Eventually we got to the train station and it was very fancy! Not only was spotless and 10X the size of the old train station, it was also much more organized. Our old train station was a dump. It was way too small, and barely had enough seats for half the people there. The floor was dirty, stained concrete and the smell of the bathrooms wafted into the main room. There was A McDonald’s and a small convenience store. The new train station had multiple restaurants and shops and was sparkling clean… although they didn’t sell ramen, which was frustrating.. so I grabbed a muffin, potato chips and a large yogurt for dinner.
Getting a ticket was extremely stressful. I stood in line for almost an hour. At first I realized that the line next to mine was a whole line of cutters.. as in it was an entire line of people cutting into my line at the front. When the woman in front of me realized this, she hopped over into a different line and I joined her. A security guard walked around the crowd multiple times and not once did he tell the line of people cutting to disperse. Really? The new train station really needs some metal bars near the front to stop people from cutting in. Eventually I made it to the front and tried to buy my ticket.
“Ticket purchase is downstairs”, the woman said. “This is for people who have bought tickets online”.
What??!! I didn’t even know there was a downstairs. “I’ve been standing in this line for an hour!”, I exclaimed. “Please, my train leaves in an hour and a half, please let me buy a ticket here!!”. She grabbed her manager and the two of them took pity on me and let me buy my ticket. Thank god.
The train ride to Beijing was pretty uneventful. I got on the bullet train that runs from Ningbo to Beijing. Apparently there are two bullet trains: one that goes from Beijing to Shanghai and one that goes from Beijing to Ningbo; This one goes through Hangzhou and skips Shanghai. Good to know. I took the opportunity to get a few snapshots of the scenery out my window before we got to Hangzhou and the entire train filled up. I think I may have been the only person on the entire train that rode the whole way from Ningbo to Beijing, because flying isn’t that much more expensive. Most people either fly from Ningbo or take the train to Hangzhou or Shanghai and fly from there.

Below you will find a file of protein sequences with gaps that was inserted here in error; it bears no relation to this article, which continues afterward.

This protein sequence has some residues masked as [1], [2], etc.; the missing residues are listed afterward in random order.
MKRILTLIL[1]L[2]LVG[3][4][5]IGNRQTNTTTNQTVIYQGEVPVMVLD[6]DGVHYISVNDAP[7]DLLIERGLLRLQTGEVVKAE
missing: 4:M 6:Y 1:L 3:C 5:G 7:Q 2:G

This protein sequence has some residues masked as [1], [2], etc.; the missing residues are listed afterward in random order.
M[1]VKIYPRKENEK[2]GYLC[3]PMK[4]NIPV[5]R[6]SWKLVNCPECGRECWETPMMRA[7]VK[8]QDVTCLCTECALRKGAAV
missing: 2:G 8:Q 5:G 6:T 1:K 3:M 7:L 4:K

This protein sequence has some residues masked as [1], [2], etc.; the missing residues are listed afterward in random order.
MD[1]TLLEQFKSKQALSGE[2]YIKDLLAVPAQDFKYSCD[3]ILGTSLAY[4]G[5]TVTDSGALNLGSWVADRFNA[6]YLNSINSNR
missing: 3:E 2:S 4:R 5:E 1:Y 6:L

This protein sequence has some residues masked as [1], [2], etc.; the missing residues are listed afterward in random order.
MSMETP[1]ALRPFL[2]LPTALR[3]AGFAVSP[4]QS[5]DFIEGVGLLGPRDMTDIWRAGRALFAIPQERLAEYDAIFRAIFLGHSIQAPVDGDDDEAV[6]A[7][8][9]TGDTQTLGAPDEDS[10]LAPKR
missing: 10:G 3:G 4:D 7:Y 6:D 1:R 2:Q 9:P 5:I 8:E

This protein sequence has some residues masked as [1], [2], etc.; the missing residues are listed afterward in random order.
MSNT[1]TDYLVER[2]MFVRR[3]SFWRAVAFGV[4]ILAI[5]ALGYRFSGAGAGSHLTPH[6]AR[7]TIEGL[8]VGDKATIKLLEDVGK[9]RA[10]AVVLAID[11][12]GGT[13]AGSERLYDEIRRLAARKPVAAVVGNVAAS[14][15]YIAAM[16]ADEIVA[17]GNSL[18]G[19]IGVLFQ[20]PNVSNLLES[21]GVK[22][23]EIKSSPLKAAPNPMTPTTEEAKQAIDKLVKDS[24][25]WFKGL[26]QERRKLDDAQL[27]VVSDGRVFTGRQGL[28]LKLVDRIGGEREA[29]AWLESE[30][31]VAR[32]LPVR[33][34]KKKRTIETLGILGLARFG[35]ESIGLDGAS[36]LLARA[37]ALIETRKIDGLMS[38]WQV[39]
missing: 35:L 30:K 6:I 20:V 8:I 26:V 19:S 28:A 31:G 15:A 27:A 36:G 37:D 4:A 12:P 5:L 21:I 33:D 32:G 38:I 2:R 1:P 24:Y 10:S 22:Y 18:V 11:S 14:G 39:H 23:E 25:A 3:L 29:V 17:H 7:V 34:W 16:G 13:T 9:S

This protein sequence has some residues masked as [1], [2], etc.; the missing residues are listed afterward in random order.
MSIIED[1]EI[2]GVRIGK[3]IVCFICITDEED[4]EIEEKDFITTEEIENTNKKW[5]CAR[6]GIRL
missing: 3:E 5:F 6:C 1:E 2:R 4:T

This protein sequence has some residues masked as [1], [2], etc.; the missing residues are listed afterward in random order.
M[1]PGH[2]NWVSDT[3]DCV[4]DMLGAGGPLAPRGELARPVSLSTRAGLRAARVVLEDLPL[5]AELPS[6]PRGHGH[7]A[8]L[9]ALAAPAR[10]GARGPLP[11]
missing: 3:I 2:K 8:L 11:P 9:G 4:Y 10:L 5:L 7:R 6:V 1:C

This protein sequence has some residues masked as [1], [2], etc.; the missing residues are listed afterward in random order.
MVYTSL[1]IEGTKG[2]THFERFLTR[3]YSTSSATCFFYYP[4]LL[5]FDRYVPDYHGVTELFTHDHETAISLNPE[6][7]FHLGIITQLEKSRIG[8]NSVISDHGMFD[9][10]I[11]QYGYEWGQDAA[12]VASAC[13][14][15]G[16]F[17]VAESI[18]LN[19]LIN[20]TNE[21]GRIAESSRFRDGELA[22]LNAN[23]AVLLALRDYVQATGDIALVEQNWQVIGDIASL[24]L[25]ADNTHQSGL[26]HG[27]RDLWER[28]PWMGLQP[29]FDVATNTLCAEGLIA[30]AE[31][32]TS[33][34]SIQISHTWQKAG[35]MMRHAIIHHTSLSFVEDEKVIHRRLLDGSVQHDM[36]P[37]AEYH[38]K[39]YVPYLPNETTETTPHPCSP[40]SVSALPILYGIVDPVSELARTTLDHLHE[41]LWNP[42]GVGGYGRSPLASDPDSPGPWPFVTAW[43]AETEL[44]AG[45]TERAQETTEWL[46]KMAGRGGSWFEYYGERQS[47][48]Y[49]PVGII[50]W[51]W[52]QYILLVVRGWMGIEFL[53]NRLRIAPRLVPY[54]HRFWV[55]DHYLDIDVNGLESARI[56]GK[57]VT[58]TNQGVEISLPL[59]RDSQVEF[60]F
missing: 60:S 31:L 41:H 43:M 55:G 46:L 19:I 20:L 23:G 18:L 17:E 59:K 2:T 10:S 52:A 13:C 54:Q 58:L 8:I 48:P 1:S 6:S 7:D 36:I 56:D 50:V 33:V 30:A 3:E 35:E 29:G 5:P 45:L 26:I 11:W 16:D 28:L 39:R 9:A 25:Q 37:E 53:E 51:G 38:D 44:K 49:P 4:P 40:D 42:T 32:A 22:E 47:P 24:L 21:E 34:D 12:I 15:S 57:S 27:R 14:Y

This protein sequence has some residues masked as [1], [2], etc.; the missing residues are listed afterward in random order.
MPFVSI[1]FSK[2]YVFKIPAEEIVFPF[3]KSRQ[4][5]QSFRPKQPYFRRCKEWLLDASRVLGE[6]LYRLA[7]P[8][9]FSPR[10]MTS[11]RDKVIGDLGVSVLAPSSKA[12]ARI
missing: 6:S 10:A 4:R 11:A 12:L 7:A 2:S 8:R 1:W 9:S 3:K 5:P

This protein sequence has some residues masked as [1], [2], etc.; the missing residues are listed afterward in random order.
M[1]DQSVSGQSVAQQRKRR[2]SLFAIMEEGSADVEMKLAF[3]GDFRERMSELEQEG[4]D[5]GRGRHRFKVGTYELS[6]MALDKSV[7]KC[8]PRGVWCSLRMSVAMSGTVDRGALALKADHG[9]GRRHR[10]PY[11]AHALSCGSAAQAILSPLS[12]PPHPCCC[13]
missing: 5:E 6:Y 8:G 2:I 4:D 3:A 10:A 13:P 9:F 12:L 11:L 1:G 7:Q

While I was on the train, I called and booked a hostel near the one Miller and Valya were staying at, because their hostel had no room. Like I said, the trip was not planned.
I eventually got into my hostel a little after 10, and spent the evening in Miller and Valya’s hostel across the street, drinking red wine and Chinese tea.
Previously, I would say the most spontaneous thing I’ve ever done was plan a weekend in Shanghai the night before. While I was studying abroad in Xi’an, my friend Margo and I realized that the next weekend would be our last chance to go to Shanghai. The only problem? We were currently on a field study trip in Xinjiang. We literally got home, and in one day we booked a flight and a hostel and left at 6am the next morning.
While that was pretty spontaneous, I think this trip beats my weekend in Shanghai because we at least decided to try to go to Shanghai a few days before our trip while we were in Xinjiang, and then bought our plane tickets and booked our hostel the night before. This time I didn’t decide to head to Beijing until the night before, I didn’t book a train ticket in advance and I booked my hostel a few hours before I showed up.
While I like to consider myself pretty adventurous, I think I tend to have “planned adventures”. I like to map out my travel plans and book everything ahead of time. But every once and a while a little spontaneity is good for you.
Unrelated: Does ANYONE know what these metal spires on top of the houses near Hangzhou are? Literally almost every house has them. TV satellites? Russian-style decorations?
WHAT ARE THEY??